My experiment in getting around Brussels with Apple Maps app on my IPhone

I was in Brussels this week to do a talk. As my hotel was within walking distance of the station, it was a nice day, Brussels is a beautiful city and I had time to spare, I thought it would make an interesting test of the Maps app on my IPhone. So how did it go?

1. A good start. It was very easy to find my destination and make a start on my trip.

Brussels is getting ready for Christmas

2. Premature directions. The Maps application would tell me that I need to turn in quarter of a mile. On foot this is some distance away. I would like to know 30 yards from the turn. I would love to see the App factor in my speed so I get reminders closer to the turn if I am on foot.

3. Please Tell me when I miss the turn. One of the big criticism of Maps is that the information is not correct. I found the map itself was accurate but I could not find some roads. Telling me when I have missed a turning would really help here.

4. Coming up with a new route is fast and works well.

Am I support to walk past this building (and what is it)?

5. There are still some odd directions. At one point I was told to turn left, turn right. It made no sense. Especially as I could see my desination was opposite me.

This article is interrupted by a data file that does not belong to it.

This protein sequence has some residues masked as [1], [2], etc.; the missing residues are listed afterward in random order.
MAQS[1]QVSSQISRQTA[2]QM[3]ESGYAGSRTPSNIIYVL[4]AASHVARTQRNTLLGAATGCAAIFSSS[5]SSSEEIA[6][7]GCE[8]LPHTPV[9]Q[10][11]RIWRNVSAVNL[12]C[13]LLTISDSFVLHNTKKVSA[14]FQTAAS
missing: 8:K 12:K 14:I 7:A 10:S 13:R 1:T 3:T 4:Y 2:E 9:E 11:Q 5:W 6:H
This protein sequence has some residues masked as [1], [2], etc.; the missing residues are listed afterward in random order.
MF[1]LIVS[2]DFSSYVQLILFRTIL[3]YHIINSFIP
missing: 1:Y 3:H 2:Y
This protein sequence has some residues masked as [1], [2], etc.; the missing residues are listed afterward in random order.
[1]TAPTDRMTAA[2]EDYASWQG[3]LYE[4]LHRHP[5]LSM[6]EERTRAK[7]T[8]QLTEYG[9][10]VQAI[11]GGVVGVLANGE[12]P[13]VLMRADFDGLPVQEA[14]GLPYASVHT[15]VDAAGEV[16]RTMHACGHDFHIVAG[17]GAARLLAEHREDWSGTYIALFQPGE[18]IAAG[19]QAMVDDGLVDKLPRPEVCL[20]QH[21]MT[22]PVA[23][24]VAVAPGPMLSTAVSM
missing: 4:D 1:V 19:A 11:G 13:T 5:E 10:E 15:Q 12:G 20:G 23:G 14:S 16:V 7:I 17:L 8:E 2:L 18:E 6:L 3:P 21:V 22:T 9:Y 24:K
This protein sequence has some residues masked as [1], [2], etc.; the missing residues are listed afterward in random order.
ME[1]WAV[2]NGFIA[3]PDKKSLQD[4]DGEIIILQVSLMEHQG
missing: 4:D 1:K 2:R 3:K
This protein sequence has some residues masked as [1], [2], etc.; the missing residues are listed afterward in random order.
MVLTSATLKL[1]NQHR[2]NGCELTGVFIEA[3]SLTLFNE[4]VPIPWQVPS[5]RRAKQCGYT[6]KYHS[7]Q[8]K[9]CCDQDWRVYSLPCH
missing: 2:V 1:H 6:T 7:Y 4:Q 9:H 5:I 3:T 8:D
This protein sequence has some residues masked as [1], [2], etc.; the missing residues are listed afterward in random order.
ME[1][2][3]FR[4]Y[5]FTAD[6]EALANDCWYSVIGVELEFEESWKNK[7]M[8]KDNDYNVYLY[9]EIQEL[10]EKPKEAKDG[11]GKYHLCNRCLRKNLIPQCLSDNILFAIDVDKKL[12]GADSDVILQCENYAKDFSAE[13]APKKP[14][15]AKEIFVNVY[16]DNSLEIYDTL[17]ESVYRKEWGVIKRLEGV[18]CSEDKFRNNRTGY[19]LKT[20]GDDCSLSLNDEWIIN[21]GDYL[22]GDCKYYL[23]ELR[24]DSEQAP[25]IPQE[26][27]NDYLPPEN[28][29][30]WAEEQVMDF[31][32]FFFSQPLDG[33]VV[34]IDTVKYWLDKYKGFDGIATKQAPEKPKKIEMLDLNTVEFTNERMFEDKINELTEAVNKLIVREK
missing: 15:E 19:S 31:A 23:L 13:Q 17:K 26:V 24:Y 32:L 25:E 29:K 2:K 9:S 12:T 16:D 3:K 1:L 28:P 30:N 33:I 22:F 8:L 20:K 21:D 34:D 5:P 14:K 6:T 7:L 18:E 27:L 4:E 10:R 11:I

6. Bottom line. It got me there. I found the Map very useful but would not feel confident of following just the audio instructions. Overall I would give it a B grade. I own a Mac and an IPhone  so I know Apple can do better…

Arrived (except Maps wants me to turn left and right)

Is this a better way to use maps on my IPhone?

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Mark Stephens

System Architect and Lead Developer at IDRSolutions
Mark Stephens has been working with Java and PDF since 1999 and has diversified into HTML5, SVG and JavaFX. He also enjoys speaking at conferences and has been a Speaker at user groups, Business of Software, Seybold and JavaOne conferences. He has a very dry sense of humor and an MA in Medieval History for which he has not yet found a practical use.

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About Mark Stephens

Mark Stephens has been working with Java and PDF since 1999 and has diversified into HTML5, SVG and JavaFX. He also enjoys speaking at conferences and has been a Speaker at user groups, Business of Software, Seybold and JavaOne conferences. He has a very dry sense of humor and an MA in Medieval History for which he has not yet found a practical use.

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